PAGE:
When biometric templates are stored on a smart card and a smart card reader is used to obtain a biometric candidate, one or both of the biometric candidate and the biometric template may be required to be transferred from the smart card reader to the primary device. Unfortunately, as the biometric candidate and the biometric template are transferred to the primary device, the security of these biometric items is decreased.

Accordingly, security improvements are desirable in the art of biometric identity verification.

A message that is intended to carry biometric template data from a smart card reader to a device associated therewith may be adapted such that the biometric template data is removed. Advantageously, since the biometric template data does not reach the device, the biometric template data remains secret. Furthermore, a process executing on the device that expects the message may continue to maintain an up-to-date record of the state of the smart card.

In accordance with an aspect of the present application there is provided, at a smart card reader, a method of making secure use of authentication data stored on a smart card by the smart card reader. The method may comprise receiving a response Application Protocol Data Unit (APDU) from the smart card, the response APDU including authentication data from the smart card, the response APDU indicating a destination, extracting the authentication data from the smart card from the response APDU, storing the authentication data from the smart card, generating a filtered response APDU, wherein the filtered response APDU does not include the authentication data from the smart card and transmitting the filtered response APDU toward the destination. In other aspects of the present application, a smart card reader is provided for carrying out this method and a computer readable medium is provided for adapting a processor in a smart card reader to carry out this method.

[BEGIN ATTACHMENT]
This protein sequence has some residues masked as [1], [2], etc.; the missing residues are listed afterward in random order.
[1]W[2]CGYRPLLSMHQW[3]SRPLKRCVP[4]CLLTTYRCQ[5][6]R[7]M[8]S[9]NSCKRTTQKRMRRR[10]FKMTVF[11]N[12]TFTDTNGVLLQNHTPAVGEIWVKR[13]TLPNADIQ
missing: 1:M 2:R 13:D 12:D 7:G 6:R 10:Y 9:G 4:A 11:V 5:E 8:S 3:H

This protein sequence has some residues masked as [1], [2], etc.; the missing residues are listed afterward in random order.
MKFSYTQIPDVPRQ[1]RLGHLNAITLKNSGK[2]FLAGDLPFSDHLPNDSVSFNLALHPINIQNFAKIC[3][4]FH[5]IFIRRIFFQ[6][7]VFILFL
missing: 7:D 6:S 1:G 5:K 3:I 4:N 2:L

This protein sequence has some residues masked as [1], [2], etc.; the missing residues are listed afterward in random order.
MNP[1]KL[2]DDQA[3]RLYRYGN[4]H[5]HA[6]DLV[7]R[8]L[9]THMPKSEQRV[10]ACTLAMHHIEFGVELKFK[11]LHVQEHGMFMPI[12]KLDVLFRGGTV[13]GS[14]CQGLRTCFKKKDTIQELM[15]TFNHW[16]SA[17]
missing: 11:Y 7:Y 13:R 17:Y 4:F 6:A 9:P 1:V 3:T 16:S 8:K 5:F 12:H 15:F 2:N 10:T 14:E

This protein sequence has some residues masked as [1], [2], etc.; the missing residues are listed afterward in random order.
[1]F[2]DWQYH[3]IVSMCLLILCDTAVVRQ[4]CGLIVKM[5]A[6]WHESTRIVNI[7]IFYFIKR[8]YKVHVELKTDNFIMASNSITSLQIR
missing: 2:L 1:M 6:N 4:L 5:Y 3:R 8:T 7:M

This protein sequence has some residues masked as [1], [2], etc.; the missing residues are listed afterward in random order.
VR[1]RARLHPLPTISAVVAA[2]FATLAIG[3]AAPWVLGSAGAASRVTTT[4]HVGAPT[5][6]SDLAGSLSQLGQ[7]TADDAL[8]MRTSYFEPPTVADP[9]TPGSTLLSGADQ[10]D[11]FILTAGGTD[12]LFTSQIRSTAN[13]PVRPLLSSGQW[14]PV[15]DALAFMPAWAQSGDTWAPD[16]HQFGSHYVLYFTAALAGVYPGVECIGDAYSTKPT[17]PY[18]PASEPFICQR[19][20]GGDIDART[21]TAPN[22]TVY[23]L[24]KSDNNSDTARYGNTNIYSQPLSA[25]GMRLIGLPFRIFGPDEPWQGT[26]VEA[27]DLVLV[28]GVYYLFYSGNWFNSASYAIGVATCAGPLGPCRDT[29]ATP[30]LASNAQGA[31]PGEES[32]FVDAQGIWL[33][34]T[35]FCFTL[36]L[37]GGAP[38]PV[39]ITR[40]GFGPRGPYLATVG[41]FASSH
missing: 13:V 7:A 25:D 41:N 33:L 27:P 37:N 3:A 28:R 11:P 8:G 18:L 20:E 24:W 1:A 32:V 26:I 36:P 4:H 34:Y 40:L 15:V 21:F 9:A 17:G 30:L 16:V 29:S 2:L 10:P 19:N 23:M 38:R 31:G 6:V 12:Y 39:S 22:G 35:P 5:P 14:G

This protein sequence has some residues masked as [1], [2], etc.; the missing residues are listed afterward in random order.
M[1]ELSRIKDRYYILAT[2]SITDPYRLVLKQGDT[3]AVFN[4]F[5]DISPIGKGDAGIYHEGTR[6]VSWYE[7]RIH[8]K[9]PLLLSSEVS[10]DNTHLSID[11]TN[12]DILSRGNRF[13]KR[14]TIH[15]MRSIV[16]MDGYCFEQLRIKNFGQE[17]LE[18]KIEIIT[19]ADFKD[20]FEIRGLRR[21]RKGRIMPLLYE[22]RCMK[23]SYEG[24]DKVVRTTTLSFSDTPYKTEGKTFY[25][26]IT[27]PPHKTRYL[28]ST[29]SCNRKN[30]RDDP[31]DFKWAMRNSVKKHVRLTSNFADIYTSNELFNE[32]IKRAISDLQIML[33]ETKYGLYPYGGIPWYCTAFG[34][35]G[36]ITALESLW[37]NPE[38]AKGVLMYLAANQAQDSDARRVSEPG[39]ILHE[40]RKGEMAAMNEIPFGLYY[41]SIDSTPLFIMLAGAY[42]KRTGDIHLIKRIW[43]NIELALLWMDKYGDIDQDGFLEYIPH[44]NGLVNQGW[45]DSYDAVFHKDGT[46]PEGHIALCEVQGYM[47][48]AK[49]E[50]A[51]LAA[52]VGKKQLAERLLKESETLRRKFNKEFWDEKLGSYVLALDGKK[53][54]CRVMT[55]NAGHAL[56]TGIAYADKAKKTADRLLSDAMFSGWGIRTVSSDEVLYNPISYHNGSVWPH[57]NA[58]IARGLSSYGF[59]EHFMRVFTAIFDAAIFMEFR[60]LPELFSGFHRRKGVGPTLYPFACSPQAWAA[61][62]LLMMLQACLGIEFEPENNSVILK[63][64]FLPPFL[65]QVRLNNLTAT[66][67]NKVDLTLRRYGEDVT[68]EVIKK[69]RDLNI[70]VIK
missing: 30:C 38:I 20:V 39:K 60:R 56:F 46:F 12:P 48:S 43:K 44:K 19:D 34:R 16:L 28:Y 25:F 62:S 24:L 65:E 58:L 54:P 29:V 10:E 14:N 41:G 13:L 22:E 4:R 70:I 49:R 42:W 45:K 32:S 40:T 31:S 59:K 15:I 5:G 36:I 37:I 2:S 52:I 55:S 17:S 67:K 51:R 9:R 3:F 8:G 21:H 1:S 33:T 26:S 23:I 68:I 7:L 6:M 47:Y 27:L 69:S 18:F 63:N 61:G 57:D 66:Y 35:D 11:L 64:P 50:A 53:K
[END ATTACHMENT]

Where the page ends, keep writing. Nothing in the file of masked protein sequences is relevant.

Other aspects and features of the present disclosure will become apparent to those of ordinary skill in the art upon review of the following description of specific embodiments of the disclosure in conjunction with the accompanying figures.